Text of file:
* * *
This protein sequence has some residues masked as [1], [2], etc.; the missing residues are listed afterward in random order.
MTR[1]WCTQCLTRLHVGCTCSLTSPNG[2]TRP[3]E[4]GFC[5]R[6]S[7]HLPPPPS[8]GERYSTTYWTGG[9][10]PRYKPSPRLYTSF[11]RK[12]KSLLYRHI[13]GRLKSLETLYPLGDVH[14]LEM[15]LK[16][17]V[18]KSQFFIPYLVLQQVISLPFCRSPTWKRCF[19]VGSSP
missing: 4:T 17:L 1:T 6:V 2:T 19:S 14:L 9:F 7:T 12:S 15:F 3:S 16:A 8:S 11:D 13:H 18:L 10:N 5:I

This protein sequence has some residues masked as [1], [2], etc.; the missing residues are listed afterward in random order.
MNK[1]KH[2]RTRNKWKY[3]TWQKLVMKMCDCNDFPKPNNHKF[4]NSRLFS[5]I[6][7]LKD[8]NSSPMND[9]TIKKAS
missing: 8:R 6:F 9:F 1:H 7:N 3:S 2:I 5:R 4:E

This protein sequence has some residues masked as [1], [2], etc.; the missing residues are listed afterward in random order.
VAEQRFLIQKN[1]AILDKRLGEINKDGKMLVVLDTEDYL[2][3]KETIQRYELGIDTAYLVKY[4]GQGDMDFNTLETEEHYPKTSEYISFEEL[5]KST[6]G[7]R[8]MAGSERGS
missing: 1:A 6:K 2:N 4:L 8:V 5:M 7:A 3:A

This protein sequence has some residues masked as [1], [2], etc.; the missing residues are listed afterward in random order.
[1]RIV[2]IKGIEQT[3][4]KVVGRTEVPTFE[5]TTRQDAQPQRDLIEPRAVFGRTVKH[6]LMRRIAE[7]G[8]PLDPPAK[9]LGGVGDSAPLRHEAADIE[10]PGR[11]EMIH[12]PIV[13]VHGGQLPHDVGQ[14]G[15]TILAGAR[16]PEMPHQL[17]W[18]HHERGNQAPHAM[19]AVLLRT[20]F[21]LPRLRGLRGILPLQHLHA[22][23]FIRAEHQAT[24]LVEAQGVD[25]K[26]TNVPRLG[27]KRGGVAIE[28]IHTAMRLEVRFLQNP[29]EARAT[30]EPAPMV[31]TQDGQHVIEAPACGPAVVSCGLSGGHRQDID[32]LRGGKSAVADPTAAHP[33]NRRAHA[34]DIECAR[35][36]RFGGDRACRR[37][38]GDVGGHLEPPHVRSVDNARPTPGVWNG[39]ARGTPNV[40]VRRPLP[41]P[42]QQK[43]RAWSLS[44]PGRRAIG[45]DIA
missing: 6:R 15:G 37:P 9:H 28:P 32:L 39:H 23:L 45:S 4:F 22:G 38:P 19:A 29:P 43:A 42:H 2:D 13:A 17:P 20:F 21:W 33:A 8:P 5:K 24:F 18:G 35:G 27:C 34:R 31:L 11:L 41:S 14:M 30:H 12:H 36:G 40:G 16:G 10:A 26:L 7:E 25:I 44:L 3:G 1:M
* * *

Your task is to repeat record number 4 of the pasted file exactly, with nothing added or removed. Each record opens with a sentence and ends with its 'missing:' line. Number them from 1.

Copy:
This protein sequence has some residues masked as [1], [2], etc.; the missing residues are listed afterward in random order.
[1]RIV[2]IKGIEQT[3][4]KVVGRTEVPTFE[5]TTRQDAQPQRDLIEPRAVFGRTVKH[6]LMRRIAE[7]G[8]PLDPPAK[9]LGGVGDSAPLRHEAADIE[10]PGR[11]EMIH[12]PIV[13]VHGGQLPHDVGQ[14]G[15]TILAGAR[16]PEMPHQL[17]W[18]HHERGNQAPHAM[19]AVLLRT[20]F[21]LPRLRGLRGILPLQHLHA[22][23]FIRAEHQAT[24]LVEAQGVD[25]K[26]TNVPRLG[27]KRGGVAIE[28]IHTAMRLEVRFLQNP[29]EARAT[30]EPAPMV[31]TQDGQHVIEAPACGPAVVSCGLSGGHRQDID[32]LRGGKSAVADPTAAHP[33]NRRAHA[34]DIECAR[35][36]RFGGDRACRR[37][38]GDVGGHLEPPHVRSVDNARPTPGVWNG[39]ARGTPNV[40]VRRPLP[41]P[42]QQK[43]RAWSLS[44]PGRRAIG[45]DIA
missing: 6:R 15:G 37:P 9:H 28:P 32:L 39:H 23:L 45:S 4:F 22:G 38:P 19:A 29:P 43:A 42:H 2:D 13:A 17:P 20:F 21:W 33:A 8:P 5:K 24:F 18:G 35:G 27:C 34:R 31:L 11:L 41:S 14:M 30:H 12:H 36:G 40:G 16:G 10:A 26:L 7:E 25:I 44:L 3:G 1:M